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The Single-Bone Forearm—A Reconstructive Technique

The Single-Bone Forearm—A Reconstructive Technique The Single-bone F o r e a r m - - a Reconstructive T e c h n i q u e - - R o b e r t L. Reid and George 1. Baker THE SINGLE-BONE FOREARM--A RECONSTRUCTIVE TECHNIQUE R O B E R T L. R E I D and G E O R G E I. B A K E R , Washington, D.C. Indications for an operation designed to obliterate pronation and supination in a forearm are limited. Ideally, when considering forearm reconstruction following trauma, infection or excision of tumours, the following goals are considered to be important: (1) All wounds healed, with adequate skin cover and with satisfactory distal circulation. (2) Hand sensation intact or expected to recover following nerve repair. (3) Length and stability of the forearm bones sufficient to place the hand in position to function with dexterity. (4) A hand that is functioning or that can be expected to do so after splinting and selective reconstruction. (5) A functional degree of elbow and wrist motion and forearm pronation and supination. (6) Finally, the accomplishment of these reconstructive goals in such a fashion that the number of admissions and procedures http://www.deepdyve.com/assets/images/DeepDyve-Logo-lg.png The Hand SAGE

The Single-Bone Forearm—A Reconstructive Technique

Abstract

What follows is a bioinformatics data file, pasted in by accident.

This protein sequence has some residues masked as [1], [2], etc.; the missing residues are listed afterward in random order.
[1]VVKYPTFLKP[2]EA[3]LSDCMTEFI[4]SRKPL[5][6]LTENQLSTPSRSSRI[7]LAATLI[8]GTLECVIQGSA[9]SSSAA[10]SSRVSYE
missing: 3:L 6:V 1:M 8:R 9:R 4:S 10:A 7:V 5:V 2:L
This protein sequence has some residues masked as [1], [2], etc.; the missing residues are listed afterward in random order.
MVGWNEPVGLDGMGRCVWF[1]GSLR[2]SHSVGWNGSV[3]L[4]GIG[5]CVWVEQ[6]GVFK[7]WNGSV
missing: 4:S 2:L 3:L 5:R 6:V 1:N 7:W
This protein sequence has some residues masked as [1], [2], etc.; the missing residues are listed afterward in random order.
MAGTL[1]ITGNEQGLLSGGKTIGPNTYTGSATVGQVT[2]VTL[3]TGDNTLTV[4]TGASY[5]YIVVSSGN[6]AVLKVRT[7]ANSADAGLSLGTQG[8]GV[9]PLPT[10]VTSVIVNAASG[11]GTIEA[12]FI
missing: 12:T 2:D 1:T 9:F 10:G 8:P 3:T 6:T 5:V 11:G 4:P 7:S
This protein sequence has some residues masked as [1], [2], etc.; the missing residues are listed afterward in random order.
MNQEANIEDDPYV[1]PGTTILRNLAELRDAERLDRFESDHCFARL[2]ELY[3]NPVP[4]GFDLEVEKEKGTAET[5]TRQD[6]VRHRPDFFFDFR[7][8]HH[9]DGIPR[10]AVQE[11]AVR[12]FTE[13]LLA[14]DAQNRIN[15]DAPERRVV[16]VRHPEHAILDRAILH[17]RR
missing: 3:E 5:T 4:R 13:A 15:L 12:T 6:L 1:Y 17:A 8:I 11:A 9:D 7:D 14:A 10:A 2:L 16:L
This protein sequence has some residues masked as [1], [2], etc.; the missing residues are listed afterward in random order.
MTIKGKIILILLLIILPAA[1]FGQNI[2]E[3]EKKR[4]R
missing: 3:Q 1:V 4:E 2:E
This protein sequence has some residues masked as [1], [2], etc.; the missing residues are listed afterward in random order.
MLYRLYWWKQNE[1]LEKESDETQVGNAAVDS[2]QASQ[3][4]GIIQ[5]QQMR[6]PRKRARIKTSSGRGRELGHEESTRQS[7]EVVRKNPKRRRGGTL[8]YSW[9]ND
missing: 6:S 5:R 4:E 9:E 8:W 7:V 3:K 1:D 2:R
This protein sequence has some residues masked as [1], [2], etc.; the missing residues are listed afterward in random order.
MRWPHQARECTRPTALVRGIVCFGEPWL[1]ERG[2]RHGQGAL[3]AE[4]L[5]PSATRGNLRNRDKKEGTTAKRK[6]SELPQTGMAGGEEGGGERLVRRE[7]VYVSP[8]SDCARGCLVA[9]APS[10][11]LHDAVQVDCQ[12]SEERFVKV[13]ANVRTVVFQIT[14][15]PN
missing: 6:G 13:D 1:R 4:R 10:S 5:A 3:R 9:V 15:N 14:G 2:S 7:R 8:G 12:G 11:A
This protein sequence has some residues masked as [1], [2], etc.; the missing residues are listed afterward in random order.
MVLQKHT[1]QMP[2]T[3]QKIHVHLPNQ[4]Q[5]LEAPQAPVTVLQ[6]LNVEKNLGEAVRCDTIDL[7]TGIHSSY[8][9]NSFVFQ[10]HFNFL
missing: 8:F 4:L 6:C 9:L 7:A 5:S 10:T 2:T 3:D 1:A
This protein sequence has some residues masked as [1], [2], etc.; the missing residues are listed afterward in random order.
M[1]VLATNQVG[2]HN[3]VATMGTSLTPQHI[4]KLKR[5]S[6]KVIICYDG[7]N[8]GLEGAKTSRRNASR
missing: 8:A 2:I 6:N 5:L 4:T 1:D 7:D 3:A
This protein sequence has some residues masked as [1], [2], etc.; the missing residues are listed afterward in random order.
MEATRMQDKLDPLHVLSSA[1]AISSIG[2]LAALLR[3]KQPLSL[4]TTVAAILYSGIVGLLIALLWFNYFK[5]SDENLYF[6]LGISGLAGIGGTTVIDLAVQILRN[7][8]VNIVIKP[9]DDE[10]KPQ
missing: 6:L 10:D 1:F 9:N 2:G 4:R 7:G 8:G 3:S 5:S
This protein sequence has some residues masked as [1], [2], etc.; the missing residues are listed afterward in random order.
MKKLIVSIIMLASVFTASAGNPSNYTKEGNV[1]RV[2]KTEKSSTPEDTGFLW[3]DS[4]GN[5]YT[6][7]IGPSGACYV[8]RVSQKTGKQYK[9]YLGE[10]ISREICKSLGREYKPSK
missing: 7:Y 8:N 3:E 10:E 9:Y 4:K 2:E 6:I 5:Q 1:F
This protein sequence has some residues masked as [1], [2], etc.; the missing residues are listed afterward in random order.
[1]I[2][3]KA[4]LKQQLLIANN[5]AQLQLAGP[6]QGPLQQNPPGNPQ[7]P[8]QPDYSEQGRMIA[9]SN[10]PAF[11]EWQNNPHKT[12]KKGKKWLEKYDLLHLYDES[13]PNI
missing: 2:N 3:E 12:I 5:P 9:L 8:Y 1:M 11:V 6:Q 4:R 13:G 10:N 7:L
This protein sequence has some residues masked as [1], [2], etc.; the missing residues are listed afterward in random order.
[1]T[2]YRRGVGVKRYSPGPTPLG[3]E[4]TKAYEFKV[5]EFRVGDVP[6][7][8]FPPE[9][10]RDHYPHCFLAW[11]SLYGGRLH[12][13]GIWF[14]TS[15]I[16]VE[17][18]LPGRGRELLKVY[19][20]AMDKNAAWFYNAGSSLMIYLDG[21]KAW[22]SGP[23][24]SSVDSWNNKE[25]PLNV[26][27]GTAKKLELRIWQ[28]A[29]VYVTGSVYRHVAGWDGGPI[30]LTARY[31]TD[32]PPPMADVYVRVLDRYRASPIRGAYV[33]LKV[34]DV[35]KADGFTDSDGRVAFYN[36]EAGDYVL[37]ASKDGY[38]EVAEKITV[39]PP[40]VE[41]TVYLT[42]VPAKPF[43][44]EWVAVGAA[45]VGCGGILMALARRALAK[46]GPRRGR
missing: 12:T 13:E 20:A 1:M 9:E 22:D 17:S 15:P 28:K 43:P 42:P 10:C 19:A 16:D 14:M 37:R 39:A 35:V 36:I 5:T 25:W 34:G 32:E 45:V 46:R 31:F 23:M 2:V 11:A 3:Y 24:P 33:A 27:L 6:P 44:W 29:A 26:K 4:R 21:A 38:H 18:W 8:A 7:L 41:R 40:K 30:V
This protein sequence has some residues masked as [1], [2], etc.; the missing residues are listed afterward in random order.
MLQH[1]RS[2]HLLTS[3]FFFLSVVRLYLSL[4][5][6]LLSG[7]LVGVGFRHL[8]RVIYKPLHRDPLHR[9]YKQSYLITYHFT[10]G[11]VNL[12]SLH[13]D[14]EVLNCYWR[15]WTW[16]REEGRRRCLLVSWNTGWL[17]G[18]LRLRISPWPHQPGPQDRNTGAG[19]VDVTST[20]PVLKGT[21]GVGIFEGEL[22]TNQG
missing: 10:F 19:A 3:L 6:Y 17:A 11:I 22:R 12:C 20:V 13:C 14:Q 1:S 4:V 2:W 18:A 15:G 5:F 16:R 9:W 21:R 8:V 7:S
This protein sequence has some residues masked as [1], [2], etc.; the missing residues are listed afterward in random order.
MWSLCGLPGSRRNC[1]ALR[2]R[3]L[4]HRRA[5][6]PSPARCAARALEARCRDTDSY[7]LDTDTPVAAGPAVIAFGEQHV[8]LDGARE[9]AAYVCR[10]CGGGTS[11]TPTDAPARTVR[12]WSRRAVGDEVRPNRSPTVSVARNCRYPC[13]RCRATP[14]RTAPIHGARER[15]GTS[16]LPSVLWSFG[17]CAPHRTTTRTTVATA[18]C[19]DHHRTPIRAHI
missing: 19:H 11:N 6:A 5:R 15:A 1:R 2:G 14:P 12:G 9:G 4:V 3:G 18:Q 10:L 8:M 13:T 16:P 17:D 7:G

The Single-bone F o r e a r m - - a Reconstructive T e c h n i q u e - - R o b e r t L. Reid and George 1. Baker THE SINGLE-BONE FOREARM--A RECONSTRUCTIVE TECHNIQUE R O B E R T L. R E I D and G E O R G E I. B A K E R , Washington, D.C. Indications for an operation designed to obliterate pronation and supination in a forearm are limited. Ideally, when considering forearm reconstruction following trauma, infection or excision of tumours, the following goals are considered to be important: (1) All wounds healed, with adequate skin cover and with satisfactory distal circulation. (2) Hand sensation intact or expected to recover following nerve repair. (3) Length and stability of the forearm bones sufficient to place the hand in position to function with dexterity. (4) A hand that is functioning or that can be expected to do so after splinting and selective reconstruction. (5) A functional degree of elbow and wrist motion and forearm pronation and supination. (6) Finally, the accomplishment of these reconstructive goals in such a fashion that the number of admissions and procedures
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